In response to brood parasitism by the Brown-headed Cowbird (Molothrus ater), some female Yellow Warblers (Dendroicapetechia) bury cowbird eggs and sometimes their own eggs, whereas other females desert parasitized nests and renest at new sites. We identified circumstances that elicit burial or desertion by analyzing the histories of 132 naturally parasitized nests inspected over 13 breeding seasons in Manitoba. Damaged nests and clutches reduced to zero, one, or two host eggs were deserted, whereas the clutch was buried when zero, one, or two host eggs were present the morning cowbirds laid and the probability of hatching was high. Response times for burial (2.3 ± 0.1 [SE] days) and desertion (2.5 ± 0.3 days) were similar, but the variance differed significantly (1.29 days2 for burial versus 2.58 days2 for desertion). Burial is the Yellow Warbler's more frequent method of rejection, though desertion is used about one-third of the time, and it may be elicited by factors unrelated to brood parasitism, such as interference by predators and inclement weather.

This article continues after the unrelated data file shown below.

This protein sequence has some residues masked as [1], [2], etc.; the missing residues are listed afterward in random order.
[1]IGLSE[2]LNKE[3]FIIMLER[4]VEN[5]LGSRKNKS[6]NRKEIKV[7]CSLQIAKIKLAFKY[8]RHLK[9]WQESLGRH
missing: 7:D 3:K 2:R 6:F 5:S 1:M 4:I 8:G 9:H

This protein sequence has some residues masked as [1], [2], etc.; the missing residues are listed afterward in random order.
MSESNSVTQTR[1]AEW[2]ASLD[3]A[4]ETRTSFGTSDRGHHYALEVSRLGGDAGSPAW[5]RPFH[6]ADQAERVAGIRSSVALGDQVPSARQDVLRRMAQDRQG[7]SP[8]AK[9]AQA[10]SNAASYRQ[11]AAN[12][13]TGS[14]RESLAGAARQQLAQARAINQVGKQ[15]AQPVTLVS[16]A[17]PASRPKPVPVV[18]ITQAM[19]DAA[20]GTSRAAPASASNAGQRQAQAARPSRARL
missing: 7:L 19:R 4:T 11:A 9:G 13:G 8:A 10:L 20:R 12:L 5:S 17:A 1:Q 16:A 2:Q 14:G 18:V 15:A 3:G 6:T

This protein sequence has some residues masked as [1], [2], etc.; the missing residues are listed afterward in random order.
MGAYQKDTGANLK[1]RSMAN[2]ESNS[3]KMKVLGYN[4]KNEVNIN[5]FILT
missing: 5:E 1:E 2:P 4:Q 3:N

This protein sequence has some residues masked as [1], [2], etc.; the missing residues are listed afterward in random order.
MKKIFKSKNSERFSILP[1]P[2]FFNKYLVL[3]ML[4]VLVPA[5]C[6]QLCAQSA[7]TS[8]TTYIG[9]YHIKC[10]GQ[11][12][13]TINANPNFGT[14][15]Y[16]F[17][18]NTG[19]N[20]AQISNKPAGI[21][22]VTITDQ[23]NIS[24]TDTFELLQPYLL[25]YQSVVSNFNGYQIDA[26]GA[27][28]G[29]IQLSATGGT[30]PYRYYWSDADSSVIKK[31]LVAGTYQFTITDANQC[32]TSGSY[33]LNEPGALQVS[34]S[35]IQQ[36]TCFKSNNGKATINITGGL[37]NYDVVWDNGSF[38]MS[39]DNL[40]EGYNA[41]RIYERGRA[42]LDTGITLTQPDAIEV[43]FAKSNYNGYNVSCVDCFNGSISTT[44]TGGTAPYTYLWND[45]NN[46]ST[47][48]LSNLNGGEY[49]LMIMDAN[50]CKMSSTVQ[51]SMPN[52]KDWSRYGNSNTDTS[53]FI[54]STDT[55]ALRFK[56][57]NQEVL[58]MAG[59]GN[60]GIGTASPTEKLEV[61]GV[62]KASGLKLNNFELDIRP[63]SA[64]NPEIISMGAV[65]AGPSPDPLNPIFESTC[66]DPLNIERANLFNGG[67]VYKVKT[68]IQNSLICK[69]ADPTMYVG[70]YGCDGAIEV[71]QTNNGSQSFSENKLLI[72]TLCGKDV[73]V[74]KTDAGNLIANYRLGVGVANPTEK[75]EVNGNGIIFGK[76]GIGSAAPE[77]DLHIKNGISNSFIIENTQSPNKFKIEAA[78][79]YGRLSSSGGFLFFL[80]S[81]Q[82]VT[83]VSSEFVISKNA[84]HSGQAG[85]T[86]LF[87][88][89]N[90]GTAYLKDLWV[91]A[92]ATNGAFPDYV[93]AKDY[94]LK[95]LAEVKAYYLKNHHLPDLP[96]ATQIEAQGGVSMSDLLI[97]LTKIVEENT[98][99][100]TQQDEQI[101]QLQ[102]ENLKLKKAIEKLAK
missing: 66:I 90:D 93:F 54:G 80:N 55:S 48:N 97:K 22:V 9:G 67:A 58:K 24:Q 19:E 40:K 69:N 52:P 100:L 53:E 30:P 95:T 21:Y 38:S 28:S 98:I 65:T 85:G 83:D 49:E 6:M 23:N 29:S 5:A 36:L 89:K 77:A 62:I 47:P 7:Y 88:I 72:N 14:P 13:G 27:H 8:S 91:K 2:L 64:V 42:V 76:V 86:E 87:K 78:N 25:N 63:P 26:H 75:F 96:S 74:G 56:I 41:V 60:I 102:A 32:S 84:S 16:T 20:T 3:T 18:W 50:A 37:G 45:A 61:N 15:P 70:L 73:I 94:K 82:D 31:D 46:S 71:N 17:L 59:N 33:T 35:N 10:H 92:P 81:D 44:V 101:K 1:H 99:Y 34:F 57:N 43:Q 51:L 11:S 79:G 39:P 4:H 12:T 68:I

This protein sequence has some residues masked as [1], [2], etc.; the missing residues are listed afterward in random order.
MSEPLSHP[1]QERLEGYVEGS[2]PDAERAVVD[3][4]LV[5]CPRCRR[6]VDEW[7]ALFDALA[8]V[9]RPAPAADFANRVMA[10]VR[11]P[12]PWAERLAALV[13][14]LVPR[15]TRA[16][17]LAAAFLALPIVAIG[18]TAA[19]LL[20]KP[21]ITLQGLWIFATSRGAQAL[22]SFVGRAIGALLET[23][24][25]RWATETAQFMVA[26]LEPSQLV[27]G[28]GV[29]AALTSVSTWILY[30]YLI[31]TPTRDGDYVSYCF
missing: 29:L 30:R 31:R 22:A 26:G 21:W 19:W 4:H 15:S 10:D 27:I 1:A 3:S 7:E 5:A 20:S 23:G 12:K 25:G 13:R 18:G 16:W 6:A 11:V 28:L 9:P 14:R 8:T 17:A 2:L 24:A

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Vol. 112 • No. 2